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Morocco removed subsidies on all oil products in January, having started in June 2012 to gradually implement subsidy reforms aimed at reducing the cost and fiscal risks related to fuel subsidies.
Commending Morocco for making progress in reining in spending – in particular on subsidies – and macroeconomic stabilization, the IMF, in its report on the country issued late last month, noted that many challenges remain, including reducing its budget and trade deficit, creation of jobs and tackling poverty.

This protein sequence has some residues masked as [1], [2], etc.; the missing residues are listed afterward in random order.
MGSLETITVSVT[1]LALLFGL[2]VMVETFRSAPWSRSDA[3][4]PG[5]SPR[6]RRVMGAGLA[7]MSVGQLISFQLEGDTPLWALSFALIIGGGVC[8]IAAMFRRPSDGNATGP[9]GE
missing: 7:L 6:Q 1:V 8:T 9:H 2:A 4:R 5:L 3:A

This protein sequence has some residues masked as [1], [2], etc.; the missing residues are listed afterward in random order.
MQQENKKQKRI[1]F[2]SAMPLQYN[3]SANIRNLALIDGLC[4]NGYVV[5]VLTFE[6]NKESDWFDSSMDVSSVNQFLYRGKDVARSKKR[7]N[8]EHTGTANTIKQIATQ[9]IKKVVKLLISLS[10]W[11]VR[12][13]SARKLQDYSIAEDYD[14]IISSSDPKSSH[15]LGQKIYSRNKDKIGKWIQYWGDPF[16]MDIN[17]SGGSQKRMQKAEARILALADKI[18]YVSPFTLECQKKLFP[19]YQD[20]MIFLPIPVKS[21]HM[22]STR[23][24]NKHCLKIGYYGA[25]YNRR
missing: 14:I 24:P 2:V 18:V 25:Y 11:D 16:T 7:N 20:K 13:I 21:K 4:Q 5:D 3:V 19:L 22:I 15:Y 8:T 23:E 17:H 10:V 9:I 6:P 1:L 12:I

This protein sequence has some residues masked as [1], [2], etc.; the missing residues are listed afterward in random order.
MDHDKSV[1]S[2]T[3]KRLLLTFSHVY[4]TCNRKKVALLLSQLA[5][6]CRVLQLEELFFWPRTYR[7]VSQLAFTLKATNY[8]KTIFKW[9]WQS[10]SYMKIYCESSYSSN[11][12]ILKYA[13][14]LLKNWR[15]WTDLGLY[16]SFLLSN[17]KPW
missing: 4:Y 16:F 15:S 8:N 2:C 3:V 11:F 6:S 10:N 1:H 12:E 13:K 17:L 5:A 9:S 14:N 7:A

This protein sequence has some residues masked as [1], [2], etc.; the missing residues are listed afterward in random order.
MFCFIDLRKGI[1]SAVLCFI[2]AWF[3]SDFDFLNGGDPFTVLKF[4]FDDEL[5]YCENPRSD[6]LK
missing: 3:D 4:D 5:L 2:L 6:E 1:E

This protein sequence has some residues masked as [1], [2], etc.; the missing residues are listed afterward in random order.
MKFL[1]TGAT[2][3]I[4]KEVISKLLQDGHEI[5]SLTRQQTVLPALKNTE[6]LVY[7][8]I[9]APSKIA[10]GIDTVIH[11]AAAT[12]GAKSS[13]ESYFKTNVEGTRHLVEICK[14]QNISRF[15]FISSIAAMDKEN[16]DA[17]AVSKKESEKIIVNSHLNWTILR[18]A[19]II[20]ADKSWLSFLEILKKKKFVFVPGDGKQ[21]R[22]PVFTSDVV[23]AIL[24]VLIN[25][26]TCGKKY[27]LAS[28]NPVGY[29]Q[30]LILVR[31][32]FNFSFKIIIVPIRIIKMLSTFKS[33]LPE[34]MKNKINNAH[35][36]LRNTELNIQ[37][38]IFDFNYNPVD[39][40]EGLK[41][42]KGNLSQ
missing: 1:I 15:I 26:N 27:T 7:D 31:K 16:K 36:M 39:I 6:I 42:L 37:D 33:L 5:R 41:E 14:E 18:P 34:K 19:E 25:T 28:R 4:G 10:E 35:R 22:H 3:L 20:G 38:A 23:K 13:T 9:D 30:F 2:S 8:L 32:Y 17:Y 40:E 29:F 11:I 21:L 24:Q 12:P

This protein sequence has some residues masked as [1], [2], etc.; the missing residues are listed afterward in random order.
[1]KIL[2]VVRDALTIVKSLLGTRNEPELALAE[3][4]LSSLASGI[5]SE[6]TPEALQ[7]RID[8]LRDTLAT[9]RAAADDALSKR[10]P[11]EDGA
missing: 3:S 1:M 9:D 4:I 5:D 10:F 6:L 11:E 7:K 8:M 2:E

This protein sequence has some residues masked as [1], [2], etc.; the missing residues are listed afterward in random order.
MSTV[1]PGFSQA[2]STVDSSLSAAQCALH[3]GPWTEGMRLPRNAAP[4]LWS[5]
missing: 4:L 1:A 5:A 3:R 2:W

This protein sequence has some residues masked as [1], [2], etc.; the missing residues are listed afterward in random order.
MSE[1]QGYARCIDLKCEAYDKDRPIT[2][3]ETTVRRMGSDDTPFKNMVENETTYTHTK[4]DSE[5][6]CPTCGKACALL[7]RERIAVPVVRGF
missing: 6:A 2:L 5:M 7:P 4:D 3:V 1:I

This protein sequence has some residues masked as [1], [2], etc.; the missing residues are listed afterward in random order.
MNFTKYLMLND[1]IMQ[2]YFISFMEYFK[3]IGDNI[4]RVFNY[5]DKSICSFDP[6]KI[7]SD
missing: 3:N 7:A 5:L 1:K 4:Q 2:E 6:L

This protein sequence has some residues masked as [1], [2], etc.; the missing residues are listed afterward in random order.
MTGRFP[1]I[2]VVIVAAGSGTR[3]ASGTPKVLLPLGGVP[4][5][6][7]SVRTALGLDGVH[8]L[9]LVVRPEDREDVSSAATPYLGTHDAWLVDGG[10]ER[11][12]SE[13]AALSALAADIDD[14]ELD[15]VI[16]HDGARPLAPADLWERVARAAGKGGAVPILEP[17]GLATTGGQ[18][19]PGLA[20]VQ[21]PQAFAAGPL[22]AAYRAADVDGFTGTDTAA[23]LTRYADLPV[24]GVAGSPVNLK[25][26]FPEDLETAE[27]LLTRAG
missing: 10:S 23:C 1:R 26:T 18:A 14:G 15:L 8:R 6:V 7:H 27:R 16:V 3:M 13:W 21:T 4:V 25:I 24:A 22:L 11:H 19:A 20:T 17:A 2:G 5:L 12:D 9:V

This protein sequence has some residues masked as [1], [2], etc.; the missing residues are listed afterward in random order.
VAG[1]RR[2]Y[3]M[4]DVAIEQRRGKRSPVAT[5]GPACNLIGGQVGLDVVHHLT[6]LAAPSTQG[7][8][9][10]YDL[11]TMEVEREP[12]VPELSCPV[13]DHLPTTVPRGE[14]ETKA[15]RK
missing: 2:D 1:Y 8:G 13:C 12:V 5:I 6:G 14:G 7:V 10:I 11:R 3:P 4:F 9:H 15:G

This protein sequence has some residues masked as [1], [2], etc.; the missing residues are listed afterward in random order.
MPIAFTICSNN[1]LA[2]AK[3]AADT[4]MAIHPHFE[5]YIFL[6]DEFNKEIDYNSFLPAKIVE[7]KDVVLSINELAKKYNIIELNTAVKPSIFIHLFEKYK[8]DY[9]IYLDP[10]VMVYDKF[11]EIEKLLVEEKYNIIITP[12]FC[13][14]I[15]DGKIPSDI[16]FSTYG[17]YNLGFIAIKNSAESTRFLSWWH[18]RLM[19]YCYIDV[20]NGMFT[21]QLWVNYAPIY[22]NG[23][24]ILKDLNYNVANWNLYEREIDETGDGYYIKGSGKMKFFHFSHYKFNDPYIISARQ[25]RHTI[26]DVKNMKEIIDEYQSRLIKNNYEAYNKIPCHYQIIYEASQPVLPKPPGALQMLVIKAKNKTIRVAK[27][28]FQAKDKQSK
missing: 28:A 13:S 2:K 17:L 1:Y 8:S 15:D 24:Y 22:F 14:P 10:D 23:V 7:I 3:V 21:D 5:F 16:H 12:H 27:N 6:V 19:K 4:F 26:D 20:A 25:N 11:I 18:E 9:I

In a review of the energy subsidy reforms, the IMF said in June 2012 the retail price of diesel, gasoline and fuel oil was raised by 14%, 20% and 27% respectively, yielding an estimated saving for the budget of 0.7% of GDP for the year. In February 2014 the authorities then ended subsidies on the domestic prices of gasoline and industrial fuel oil (excluding fuel used for electricity generation). Also the first reduction of the per-unit subsidy on diesel was introduced with a plan to gradually eliminate it by mid-2015, and this was followed by a second reduction in April 2014, a third in July 2014 and total elimination of the diesel subsidy in January 2015.
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